There, I said it. I’m not going to deny it; the first T-shirt quilt I made was awful. Why am I sharing this with you?
You can learn a few things from my first quilt.
Since 1992, I have made thousands of T-shirt quilts. Instead of cringing at my first attempt, I am going to share with you what I learned from it
Lesson 1 - Don’t give your T-shirts to an amateur who's never made a T-shirt quilt before.
I was lucky that my sister didn’t know anything about quilt making. And even more fortunate, she felt free to give me a boatload of feedback upon the completion of her quilt.
It also helped her that she did not have to pay for it!
The number one complaint was that a lot of the blocks were in upside down. Duh! I should have figured that out without having to have been told. The second complaint was that I used too many ads.
Pro-Tip: Provide your T-shirt quilt maker with feedback. Without it, there is no way for them to improve.
Lesson 2 – Where’s the puzzle?
When I made this first quilt, I did cut the blocks to fit the design on the T-shirts, but I just laid them out into columns. After this first quilt, I was more careful to work on puzzling the blocks together. A quilt with the blocks puzzled together is much more interesting than one with rows or columns.
The quilt here was made a few years after that first quilt. It was machine quilted, puzzled together and the color was balanced.
In my first quilt, the colors were not balanced. I did a very poor job in spacing out all the color on that first quilt. Now, we spend a lot of time making sure that the colors are balanced throughout the quilt and that everything ties together well on the quilt face.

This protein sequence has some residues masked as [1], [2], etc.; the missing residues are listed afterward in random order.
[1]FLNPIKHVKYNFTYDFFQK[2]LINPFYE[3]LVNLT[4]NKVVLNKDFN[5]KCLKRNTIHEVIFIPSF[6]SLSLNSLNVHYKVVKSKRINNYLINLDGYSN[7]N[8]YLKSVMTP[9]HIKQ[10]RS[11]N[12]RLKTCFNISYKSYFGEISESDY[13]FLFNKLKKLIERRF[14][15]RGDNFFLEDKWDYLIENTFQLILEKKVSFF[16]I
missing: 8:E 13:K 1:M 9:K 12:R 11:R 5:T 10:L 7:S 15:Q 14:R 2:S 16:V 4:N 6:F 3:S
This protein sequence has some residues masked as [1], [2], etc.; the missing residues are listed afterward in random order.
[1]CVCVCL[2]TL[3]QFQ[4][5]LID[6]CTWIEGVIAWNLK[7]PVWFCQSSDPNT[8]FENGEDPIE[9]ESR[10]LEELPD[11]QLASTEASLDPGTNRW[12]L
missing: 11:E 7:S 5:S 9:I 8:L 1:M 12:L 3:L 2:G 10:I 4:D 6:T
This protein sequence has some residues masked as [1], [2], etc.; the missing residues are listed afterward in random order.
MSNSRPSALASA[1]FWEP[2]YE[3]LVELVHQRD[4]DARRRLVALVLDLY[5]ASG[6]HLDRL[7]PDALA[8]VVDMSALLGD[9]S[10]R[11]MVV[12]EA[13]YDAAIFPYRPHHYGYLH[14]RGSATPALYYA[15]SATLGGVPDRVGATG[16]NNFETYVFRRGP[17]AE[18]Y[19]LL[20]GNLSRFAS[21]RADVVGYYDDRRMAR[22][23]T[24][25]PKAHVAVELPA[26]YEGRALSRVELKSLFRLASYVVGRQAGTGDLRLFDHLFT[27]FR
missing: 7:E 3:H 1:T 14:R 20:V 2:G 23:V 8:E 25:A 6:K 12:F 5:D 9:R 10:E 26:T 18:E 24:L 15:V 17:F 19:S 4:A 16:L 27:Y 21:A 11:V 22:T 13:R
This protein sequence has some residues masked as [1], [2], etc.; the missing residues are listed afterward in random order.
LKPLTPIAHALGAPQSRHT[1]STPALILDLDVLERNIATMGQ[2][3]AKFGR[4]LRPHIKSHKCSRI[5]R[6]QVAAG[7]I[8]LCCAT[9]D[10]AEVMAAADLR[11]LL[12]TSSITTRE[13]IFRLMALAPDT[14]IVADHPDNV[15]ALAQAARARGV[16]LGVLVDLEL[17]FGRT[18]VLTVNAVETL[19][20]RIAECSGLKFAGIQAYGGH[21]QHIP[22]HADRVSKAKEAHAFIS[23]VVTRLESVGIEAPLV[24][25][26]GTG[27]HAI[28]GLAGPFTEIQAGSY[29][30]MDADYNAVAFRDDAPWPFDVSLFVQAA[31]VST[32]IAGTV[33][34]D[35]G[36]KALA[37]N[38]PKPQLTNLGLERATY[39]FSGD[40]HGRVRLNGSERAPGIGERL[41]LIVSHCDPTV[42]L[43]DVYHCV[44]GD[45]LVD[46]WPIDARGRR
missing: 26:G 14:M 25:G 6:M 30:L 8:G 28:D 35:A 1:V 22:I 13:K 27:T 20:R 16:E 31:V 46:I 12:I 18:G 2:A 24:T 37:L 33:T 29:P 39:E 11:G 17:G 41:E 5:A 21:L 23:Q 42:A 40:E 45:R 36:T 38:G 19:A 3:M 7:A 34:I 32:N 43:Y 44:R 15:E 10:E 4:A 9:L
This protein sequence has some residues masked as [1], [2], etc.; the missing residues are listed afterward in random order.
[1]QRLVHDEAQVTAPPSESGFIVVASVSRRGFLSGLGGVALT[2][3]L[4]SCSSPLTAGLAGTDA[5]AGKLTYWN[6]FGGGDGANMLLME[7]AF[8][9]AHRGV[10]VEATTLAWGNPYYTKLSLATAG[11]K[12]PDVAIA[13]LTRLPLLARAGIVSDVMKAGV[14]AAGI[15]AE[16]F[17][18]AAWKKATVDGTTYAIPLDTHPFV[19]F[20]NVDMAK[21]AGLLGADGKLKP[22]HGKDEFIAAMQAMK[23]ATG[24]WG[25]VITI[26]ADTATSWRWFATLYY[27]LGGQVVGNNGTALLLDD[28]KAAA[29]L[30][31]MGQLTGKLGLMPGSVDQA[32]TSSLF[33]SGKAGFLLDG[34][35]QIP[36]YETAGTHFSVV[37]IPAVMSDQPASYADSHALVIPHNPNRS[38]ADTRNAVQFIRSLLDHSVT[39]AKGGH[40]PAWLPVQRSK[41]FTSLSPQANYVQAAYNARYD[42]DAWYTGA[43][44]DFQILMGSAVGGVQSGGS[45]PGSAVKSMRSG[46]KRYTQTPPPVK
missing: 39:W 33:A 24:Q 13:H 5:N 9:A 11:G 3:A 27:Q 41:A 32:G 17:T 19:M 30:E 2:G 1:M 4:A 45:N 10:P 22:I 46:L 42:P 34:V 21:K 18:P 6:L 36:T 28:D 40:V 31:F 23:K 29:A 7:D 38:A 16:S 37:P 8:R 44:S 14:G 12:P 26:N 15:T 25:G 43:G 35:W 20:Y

Pro-Tip: Make sure your quilter knows that balanced color is important to you. Again, turn to photos of their work and see if you like how they balanced the colored blocks throughout the quilt.
Lesson 4 – A T-shirt quilt that is machine quilted is much nicer than a quilt that is tied.
This first quilt was tied because I did not have access to a long-arm quilting machine. In 1992, long-arm quilting machines were just coming on the market and very few people had access to them.
Today, a tied T-shirt quilt is a lower quality product than a long-arm machined quilt. T-shirt quilts that aren’t quilted don’t last as long, the batting often falls apart, and the shirts stretch creating a bubble-like portion between the ties.
The quilt here is a recent quilt that I made for myself.
Pro-Tip: When looking into having a T-shirt quilt made, make sure your quilter will either long-arm machine quilt your quilt themselves or have someone else long-arm machine quilt your quilt. Read more about long-arm machine quilting here.
Lesson 5 – Garbage in, garbage out (GIGO)
When I made my first quilt, I searched around the fabric store for the cheapest backing material I could find. After all, I wasn’t getting paid for the quilt and I did not have a lot of money.
I would never do that now. Now, I want the best fabric, batting and thread I can find. I am no longer making my first T-shirt quilt. I am making memories for my customers. And that is very important to me.
Andrea Funk is the inventor of T-shirt quilts made with multiple blocks sizes. The modern method of making T-shirt quilts. In 1992 she founded Too Cool T-shirt Quilts. Her life has been immersed in T-shirt quilts ever since.